Open Letter To My Freshman Dorm Room

Open Letter To My Freshman Dorm Room

Throughout the year you have been with me through the tears, the laughs, the early mornings, and the late nights.
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As my freshman year of college slowly comes to a close, I have become overpowered with emotions. I will be leaving the friends who I have lived with this whole year. I will be done with classes. I will get to see my friends from home. But one of the things I have been thinking about the most is the fact that I will have to move out of my beloved dorm room, my second home.

To My Freshman Dorm Room,

Thank you for everything you have done for me this past year. You taught me how to share my space with someone else. I was rarely alone and it was a whole new experience. Now, I would still wish for my own space every once in a while but living with someone else was so comforting knowing that I always had someone I could go to.

Thank you for introducing me to some of my best friends. Because of you, I was able to meet some of the most amazing people at my school. From my roommate to the other people on my floor, I have been blessed to have a dorm room to introduce me to them.

Thank you for being a constant in my life. You were my second home. Freshman year was crazy to say the least but I always knew that I had a wonderful room and safe space to come back to. Throughout the year you have been with me through the tears, the laughs, the early mornings, and the late nights.

Thank you for giving me the whole freshman experience. I couldn’t be more grateful for all you have provided for me. You taught me to be independent and responsible. You taught me about myself and I will never forget all the amazing times I have had.

In August I will be returning to school, but I will not be able to come back to you. In August you will get a whole new set of freshman and I am confident that you will be to them what you were to me. While I will miss you and all the wonderful memories we have had together, I am also ready to move upward. Thank you for making me ready for the adventures that await me in my sophomore year.

Thank you Gannon 319.

Cover Image Credit: personal

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There Is No 'Right Way' To React To A Shooting

Everyone is different.

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After the shootings this year in New Zealand, Brazil, and close to home for some of us Aurora, people have been reacting in different ways. With some offering their thoughts and prayers, donating money to help pay for the funerals of the victims, fighting for action in regards to ending gun violence, candlelight vigils basically anything that can help them in this time of grief.

There is no right or wrong way to react to a shooting — everyone grieves in their own ways. We should not judge one another for how we grieve in a tragedy.

People have been saying that thoughts and prayers won't do anything. However, maybe it can be a comfort to some people—a way to let people know that they are thinking of them and that they care.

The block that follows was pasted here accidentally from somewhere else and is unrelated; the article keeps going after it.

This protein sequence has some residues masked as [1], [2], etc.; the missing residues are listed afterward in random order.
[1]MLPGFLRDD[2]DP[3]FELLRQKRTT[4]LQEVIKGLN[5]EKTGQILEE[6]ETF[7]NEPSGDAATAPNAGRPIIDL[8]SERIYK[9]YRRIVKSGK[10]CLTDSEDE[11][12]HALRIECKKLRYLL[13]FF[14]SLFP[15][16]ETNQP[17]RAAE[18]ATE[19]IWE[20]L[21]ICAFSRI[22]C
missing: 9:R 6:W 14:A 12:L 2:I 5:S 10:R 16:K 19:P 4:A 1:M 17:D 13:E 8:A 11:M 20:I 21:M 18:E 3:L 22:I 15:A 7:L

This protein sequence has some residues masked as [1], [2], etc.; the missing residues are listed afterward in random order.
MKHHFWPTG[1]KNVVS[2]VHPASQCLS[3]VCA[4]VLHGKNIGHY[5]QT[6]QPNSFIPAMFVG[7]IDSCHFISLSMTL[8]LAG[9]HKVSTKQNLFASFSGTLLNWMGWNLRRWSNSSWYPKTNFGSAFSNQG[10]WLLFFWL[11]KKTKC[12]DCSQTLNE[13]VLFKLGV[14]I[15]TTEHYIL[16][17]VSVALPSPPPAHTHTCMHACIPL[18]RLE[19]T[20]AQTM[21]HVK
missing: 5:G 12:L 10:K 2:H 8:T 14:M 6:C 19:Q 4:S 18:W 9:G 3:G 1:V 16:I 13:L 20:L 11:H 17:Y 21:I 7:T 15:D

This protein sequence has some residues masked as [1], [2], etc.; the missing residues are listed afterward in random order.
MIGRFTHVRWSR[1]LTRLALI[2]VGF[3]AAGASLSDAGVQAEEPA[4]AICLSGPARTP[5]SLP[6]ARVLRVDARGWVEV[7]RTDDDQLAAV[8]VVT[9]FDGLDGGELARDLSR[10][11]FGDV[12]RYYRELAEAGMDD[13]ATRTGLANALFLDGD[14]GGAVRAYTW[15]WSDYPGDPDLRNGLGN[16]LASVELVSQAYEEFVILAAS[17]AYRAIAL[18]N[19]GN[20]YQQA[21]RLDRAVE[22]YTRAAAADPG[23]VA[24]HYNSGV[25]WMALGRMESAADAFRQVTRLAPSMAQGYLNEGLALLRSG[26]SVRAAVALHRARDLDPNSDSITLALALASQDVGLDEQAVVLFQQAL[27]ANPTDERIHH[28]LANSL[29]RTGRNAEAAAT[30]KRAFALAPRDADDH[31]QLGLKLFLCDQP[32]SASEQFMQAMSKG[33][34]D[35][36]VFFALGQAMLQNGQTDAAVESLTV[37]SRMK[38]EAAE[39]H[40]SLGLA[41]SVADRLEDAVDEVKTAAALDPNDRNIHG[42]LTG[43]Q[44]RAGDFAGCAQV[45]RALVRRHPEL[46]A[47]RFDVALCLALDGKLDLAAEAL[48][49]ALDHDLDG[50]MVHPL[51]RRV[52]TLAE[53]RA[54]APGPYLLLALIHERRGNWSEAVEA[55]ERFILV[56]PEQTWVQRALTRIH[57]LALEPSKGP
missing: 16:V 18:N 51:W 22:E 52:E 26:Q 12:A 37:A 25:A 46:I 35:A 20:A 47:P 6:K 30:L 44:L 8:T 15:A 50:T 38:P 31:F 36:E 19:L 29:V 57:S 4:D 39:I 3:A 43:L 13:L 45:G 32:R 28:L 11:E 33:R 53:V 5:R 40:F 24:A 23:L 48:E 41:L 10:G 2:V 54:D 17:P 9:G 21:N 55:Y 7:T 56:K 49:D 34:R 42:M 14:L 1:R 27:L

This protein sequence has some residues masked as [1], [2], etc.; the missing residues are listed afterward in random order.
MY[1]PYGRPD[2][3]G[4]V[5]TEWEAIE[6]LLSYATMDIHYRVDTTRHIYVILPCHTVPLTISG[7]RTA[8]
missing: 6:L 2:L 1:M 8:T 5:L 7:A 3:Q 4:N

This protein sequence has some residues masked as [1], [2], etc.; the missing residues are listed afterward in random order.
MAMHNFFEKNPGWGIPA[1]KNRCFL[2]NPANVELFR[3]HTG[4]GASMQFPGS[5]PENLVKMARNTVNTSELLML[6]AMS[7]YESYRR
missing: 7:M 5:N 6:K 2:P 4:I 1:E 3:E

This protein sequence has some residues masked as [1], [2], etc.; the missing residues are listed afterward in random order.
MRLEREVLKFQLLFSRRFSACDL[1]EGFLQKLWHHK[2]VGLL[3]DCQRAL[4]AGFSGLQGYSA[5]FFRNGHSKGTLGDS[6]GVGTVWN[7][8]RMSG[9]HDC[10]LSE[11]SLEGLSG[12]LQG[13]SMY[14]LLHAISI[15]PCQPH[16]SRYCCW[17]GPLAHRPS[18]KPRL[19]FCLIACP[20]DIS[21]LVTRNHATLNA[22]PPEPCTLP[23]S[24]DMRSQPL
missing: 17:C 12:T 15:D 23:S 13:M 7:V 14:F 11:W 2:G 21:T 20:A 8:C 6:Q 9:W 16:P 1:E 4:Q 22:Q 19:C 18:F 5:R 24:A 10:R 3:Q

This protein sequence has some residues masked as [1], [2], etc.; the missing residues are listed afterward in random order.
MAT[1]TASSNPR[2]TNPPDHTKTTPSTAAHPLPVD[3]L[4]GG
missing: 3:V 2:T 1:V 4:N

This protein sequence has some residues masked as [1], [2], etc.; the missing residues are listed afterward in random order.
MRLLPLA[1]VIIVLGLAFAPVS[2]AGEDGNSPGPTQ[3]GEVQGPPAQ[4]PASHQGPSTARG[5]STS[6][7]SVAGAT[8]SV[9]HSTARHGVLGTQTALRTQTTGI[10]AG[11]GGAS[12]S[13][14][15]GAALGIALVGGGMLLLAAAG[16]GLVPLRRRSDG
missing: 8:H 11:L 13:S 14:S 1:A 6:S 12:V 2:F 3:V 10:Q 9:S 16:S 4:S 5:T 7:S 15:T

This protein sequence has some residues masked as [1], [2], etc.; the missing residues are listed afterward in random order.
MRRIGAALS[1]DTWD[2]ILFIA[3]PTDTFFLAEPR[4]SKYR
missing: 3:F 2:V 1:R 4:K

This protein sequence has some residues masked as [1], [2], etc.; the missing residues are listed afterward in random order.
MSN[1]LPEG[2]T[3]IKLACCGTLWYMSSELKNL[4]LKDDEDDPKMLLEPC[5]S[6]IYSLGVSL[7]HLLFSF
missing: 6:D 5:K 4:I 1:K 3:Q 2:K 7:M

Sometimes people may want to donate money or blood to help out any survivors who may have suffered from blood loss or create GoFundMe accounts to either help out with medical expenses or to pay for the funerals of the victims or even start charities like Islamic Relief USA. Donating your time and money is a good way to help out because you are making a difference that is a form of action you are taking.

There is also grieving in the form of vigils. One example of a vigil is this guy who makes crosses every time there is some kind of tragedy. Vigils are often a good way to remember the victims, to pray for the healing of the survivors, to talk about what they were like as people.

Some people even want to take action by demanding that the laws change a good example of this would be March for Our Lives, which happened after the Parkland shooting last year. This march was fighting for gun control or should I say changes in the gun laws America currently has.

Some people also do acts of solidarity, for example, wearing a hijab like the prime minister of New Zealand did when she went to go visit the Christchurch shooting survivors. My community college had something a couple of years ago called Hijab Day to help show solidarity with our friends. I participated, and it was quite an experience—no one should ever be afraid to be who they are.

There is never a right or wrong way to react, and no one should ever criticize one another for how they react. It's not a test where there is a right or wrong answer—everyone is different and that is okay.

No one should ever have to be afraid to go to school, go to work, or go to their place of worship or wherever they decide to go. Whatever we decide to do to make a change, as long as we are taking some kind of action, is good enough for me.

Nothing ever gets done by sitting around and doing nothing, so whatever it is you do, get out there and do it. As long as you are showing support it doesn't matter how you show it.

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